After using my surf pi 1.2 which I built from a kit for a while, I decided that I needed a a coil housing which was more durable and less bulky than using the two plastic plates which I originally used. After searching for a bit I found someone who actually makes his own coil shells out of thermoformed plastic. His website is sort of janky (but still very functional!), and it wasn’t a site that was easily found, but I decided to give him a try as his products looked pretty sweet.
The guy who makes them is Don Bowers and is a great guy to work with. He whipped up some custom sized shells just for the coils that I wrote about how to make on my site. He made me a few 9″ diameter clamshells with a 5/8″ thickness, and they look and feel very nice. His prices are extremely reasonable as well ($9 for DD style shells, and $15 for clamshell style shells). Check out his website and metal detector resources here (let him know you found him through my site): Don Bowers Coil Shells
He also sent me a document which detailed using graphite blaster spray to shield the coils. You can check it out here: Building Concentric Coplaner coils (scroll down page 12 for the shielding info).
Anyways, on to the build.
Open the Box
I received the clam shell style coil shell housings with PG7 cable gland reliefs.
Don mentioned that I could epoxy the empty voids or fill it with scrap material. I chose to fill the voids with epoxy as it would allow for a pretty good watertight seal. He warned however that when using epoxy one needed to be careful of the heat it gives off when curing, as it could potentially melt the plastic! Being one to go for cheap and not buy slow curing stuff, I just purchased some epoxy at home depot and decided to figure out the heat problem later.
Time to go buy stuff
Purchase the following at home depot, or if you’re lazy with the amazon links below:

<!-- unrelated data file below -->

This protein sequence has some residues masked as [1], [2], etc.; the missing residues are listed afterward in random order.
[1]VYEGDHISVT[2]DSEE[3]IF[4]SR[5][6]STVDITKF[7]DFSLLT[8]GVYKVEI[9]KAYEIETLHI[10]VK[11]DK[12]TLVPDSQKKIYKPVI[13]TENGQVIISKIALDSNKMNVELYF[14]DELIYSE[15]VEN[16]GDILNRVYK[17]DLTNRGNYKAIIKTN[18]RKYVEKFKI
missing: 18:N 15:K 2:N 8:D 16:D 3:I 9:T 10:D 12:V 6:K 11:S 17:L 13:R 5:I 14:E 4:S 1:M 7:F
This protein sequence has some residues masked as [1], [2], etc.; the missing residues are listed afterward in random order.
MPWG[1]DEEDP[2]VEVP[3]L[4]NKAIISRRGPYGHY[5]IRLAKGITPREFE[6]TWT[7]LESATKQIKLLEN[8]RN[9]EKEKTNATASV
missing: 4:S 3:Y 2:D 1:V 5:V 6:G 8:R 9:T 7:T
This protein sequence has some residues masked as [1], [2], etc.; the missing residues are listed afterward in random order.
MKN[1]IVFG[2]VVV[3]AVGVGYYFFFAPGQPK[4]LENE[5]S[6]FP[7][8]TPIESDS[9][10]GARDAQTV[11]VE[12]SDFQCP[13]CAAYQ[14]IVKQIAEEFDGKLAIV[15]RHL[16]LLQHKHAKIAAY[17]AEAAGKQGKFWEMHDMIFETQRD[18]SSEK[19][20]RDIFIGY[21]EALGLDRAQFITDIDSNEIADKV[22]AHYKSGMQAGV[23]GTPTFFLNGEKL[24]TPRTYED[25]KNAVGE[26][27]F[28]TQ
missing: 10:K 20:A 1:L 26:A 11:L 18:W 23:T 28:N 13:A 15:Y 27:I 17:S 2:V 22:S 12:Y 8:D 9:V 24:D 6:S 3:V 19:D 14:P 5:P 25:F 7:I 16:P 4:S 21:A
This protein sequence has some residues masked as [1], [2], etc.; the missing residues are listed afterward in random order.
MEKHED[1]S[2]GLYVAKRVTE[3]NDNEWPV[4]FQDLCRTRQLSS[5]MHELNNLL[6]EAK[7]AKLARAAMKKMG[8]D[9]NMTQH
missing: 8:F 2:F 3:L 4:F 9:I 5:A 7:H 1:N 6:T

- Blaster DRY Graphite Lubricant spray
- 5 Minute Epoxy (buy enough to fill the voids)
- Auto RTV Sealant
- Wire Glue
If you notice in my picture I purchased some contact cement. In the document from Don about shielding I linked to above, he had luck with mixing graphite and contact cement to make a conductive glue. I wasn’t so lucky and couldn’t get it to work as I just thought I could spray some of the graphite dry spray into the cement. It was messy and didn’t work at all, I ended up buying some wire glue instead which worked a treat!
Its now time to epoxy the voids and strengthen the area where the metal detectors lower shaft will connect to the coil housing. Its important to get this right and MIX THOROUGHLY. When I mention mixing thoroughly that means mix and mix and mix and get every little area of epoxy mixed. That means even the part that sort of sloughs off to the sides when you mix the middle area. If you do not (like I learned with my first coil shell try), you’ll get epoxy which doesn’t fully cure on the areas touching the plastic. Everything else in the middle will cure, but not the part that adheres the epoxy to the walls of the plastic. If you’re afraid of getting the epoxy everywhere, you can mask off the areas with painters tape that you don’t want the epoxy to get on. This will allow you to mix the thinned out epoxy that spread off to the edges.